She loves colour,
the square format of her 6x6 film camera,
landscapes and architecture.
French photographer Emmanuelle Blanc
travels the mountains, driven by the void between things.
Photographer Emmanuelle Blanc, an architect by training, uses photography as a tool to describe our environment, the architecture and landscapes in which we live, which we pass through.
In her work as a photographer, in both her images of architecture and the mountains, what captures her interest is the void that connects things together, the very essence of the Japanese concept of "Ma".
This is the matrix of her projects.
Emmanuelle grew up in the mountains: she feels at home up there. In 2011, she allowed herself to take pictures of the mountains as part of a specific project - France(s), Territoire liquide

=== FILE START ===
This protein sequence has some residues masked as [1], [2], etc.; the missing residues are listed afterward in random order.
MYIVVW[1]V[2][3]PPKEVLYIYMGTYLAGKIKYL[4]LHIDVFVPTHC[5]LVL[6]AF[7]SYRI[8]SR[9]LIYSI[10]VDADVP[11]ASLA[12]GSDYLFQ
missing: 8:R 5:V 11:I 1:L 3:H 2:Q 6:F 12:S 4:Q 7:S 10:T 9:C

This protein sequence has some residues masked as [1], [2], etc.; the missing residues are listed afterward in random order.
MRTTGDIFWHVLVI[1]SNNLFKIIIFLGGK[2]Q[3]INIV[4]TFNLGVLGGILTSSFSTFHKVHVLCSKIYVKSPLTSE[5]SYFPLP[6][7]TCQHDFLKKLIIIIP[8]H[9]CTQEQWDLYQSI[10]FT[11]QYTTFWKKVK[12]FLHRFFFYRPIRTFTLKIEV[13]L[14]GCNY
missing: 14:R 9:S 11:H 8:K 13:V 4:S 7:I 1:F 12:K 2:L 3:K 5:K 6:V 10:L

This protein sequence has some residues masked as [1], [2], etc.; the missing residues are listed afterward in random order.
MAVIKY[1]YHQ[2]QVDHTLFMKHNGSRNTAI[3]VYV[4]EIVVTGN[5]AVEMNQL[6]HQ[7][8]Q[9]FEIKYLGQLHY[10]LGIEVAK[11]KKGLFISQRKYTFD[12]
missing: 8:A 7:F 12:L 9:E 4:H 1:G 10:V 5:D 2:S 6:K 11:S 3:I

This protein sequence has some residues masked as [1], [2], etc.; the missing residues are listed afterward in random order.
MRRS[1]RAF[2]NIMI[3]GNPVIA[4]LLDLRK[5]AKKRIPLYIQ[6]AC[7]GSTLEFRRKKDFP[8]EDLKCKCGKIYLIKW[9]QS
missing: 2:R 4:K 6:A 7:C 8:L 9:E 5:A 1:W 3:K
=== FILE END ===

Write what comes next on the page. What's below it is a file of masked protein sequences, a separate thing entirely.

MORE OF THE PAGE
, a collaborative project involving 43 photographers deigned to conduct collective photographic research of France’s changing landscapes.
She next explored Renaissance painting – which gave us the word "landscape", and Romanticism - which questions the place of man in the face of the elements and plays with our emotions.
Armed with a simple question - “does France still have many natural landscapes of true wilderness, with no trace of human presence?” –
she scoured the country, looking for the wildest possible sites.